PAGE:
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Less sugar in school-kids’ packed lunches

But nutritional quality still low, study finds

Jo Carlowe

Tuesday, 14 January 2020

Primary schoolchildren are getting less sugar in their packed lunches, but also lower levels of vitamins and minerals than a decade ago.

The nutritional quality of this type of lunchtime meal still remains low, with the percentage of packed lunches meeting food standards rising to just 1.6% in 2016 from just over 1% in 2006, according to findings* published in the online journal BMJ Open.

Since 2006, steps have been taken to improve the nutritional quality of school meals in England, with schools obliged to stick to a set of standards on what can be included.

But no such rules exist for packed lunches. And because more than half of children take one to school, these meals contribute significantly to a child’s diet, say the researchers.

They wanted to find out if the nutritional quality of children’s packed lunches had improved since 2006, when they last analysed the content of these meals, and whether any changes were associated with the frequency or portion size of particular foods.

In 2016, they went back to the primary schools in England that had taken part in the 2006 analysis and also included a random selection of 75 schools registered with the National Foundation of Educational Research.

Information on the content and weight of individual items in packed lunches was collected from 1,148 children aged 8-9 in 76 schools across England in 2006, and from 323 children of the same age in 18 schools in 2016.

The most common examples of particular food categories in packed lunches were similar at both time points. Ham was still the most popular sandwich filling, while plant-based fillings, such as hummus or vegetable spreads, made up less than 1%.

The packed lunches analysed in 2016 contained less sugar than in 2006: the inclusion of sweets and chocolate fell by 10% from 62% to 52%, while that of sweetened drinks fell by 14.5%, from 60% to 46%.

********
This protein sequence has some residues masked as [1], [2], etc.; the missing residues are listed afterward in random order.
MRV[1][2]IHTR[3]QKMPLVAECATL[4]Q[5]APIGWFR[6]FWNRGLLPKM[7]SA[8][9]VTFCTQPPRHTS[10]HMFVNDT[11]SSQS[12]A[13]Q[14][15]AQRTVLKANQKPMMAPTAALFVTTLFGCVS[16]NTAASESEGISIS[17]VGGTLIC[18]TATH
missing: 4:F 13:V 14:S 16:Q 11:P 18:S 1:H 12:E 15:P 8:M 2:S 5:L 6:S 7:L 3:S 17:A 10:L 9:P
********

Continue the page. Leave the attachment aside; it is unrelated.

But the provision of cakes and biscuits that didn’t contain chocolate increased by nearly 10%, and vegetables remained the least common items, with only one in five children given these in their packed lunches.

Portion sizes fell for some items, including confectionery (by 6 g), permitted cakes and biscuits (by 13 g), and cheese snacks (by 14 g), but they also fell for fruit (15 g less) and milk-based desserts (21 g less).

And the percentage of children’s packed lunches that met all eight food standards - five healthy food groups plus restrictions on three unhealthy food groups - rose only slightly, from 1.1% to 1.6% in 2016.

Essential nutrients also fell between 2006 and 2016: vitamin C content fell from 58 mg to 30 mg, and few children’s lunches met the recommendations on fibre, vitamin A, iron or zinc.

Saturated fats, non-milk sugars, and salt in foods also remained above recommended levels.

This is an observational study, and as such, can’t establish cause, added to which it relied on just one day’s packed lunches at both time points, while potentially influential factors, such as deprivation levels, weren’t included.

“Although some children’s packed lunches contain healthy foods, packed lunches continue to be dominated by sweet and savoury snack foods and sugary drinks. A minority of children eat vegetables or salad and this hasn’t changed in the past 10 years,” write the authors.

They add: “Although not directly comparable, results from this 2016 survey confirm that children’s packed lunches have improved in terms of levels of sugar provided, but continue to contain levels of saturated fat, added sugars and sodium that exceed current standards and recommendations.”

They conclude: “Improving the quality of children’s packed lunches is a complex issue which needs strong support from many stakeholders, including government, industry and schools, if [this is] to improve in the next 10 years.”


* Evans CEL, Melia KE, Rippin HL, et al.  A repeated cross-sectional survey assessing changes in diet and nutrient quality of English primary school children’s packed lunches between 2006 and 2016. BMJ Open 2020;10:e029688. doi: 10.1136/bmjopen-2019-029688

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